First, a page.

The political economy of financial regulation

Abstract : This dissertation contributes to the thriving literature in regulatory capture deepening our understanding of both cognitive and information capture along multiple lines. In chapter 1, I develop a theoretical model to analyze the difficult trade-off faced by politicians when delegating the regulation of the financial service industry. The model shows that the principal trades off the superior knowledge of the financial experts against their regulatory bias in favor of the regulated industry. Where the principal comes down on this trade-off depends on how complex the regulatory area is, and on how intense the industry’s preferences are. In chapter 2, I define precise indicators of regulatory capture and construct a data set of 42 agencies that allow me to evaluate the expectations of the model. My results show that the race to sophistication and the powers of financial lobbies seem to have influenced agency design: financial regulators better prevent information capture than cognitive capture. In chapter 3, I test two competing hypotheses to explain the disparities in agencies design: political explanations versus historical and culture explanations. I show that agencies’ level of independence and accountability is explained by the credible commitment hypothesis. This hypothesis however fails to explain agencies level of integrity, appearing commonly low.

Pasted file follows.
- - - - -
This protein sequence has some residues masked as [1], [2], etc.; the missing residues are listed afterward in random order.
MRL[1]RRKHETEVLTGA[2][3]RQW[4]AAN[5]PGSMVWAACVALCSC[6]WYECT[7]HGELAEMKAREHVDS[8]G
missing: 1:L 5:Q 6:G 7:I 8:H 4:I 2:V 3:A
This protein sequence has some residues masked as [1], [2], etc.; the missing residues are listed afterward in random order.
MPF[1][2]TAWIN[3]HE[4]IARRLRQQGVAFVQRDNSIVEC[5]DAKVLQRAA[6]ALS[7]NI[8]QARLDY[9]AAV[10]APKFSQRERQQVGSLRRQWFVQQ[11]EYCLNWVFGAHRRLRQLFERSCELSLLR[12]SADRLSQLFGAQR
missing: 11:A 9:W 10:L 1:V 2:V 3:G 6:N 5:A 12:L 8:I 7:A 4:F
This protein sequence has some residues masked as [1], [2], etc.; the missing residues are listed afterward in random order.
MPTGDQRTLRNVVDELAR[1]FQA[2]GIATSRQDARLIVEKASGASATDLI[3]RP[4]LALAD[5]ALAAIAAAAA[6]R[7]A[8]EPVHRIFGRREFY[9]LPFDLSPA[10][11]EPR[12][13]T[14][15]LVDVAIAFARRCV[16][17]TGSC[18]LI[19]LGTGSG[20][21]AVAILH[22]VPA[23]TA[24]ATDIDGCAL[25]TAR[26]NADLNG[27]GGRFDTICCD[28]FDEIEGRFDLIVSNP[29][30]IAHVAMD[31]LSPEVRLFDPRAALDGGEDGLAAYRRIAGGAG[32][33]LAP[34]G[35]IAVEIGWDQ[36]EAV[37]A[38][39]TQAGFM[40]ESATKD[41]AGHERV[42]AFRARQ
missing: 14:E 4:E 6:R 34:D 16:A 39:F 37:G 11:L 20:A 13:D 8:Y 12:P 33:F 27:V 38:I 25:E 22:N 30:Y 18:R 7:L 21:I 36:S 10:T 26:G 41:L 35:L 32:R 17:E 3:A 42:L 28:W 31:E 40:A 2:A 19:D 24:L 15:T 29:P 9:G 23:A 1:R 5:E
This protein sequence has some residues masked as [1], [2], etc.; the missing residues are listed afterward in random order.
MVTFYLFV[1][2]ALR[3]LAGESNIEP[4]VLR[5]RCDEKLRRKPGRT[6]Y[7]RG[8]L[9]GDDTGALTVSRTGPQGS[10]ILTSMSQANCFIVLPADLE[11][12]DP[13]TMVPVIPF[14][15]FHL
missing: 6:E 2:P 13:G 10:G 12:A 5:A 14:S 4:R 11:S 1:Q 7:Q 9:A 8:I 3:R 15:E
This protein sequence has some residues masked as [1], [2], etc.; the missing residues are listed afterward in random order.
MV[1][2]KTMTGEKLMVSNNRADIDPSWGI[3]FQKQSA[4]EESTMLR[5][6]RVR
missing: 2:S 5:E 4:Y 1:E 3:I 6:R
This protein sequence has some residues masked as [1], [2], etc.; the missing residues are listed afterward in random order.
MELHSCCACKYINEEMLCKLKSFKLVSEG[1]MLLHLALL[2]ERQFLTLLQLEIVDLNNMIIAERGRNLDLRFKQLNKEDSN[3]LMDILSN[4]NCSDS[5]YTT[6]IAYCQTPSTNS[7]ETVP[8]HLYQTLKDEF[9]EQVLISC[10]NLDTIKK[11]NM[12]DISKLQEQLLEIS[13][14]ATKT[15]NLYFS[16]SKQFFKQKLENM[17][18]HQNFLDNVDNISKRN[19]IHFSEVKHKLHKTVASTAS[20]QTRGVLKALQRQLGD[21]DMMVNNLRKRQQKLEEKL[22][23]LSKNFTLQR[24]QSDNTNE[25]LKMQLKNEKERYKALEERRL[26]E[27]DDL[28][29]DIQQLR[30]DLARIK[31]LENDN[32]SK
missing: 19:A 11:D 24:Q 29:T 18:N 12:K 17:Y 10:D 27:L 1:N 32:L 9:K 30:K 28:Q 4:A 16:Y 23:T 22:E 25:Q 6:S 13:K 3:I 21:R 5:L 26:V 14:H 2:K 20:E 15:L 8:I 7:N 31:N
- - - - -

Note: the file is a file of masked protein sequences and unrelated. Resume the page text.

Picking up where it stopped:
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Submitted on : Thursday, October 25, 2018 - 2:49:05 PM
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  • HAL Id : tel-01904971, version 1



Mathilde Poulain. The political economy of financial regulation. Economics and Finance. Université Panthéon-Sorbonne - Paris I, 2018. English. ⟨NNT : 2018PA01E001⟩. ⟨tel-01904971⟩



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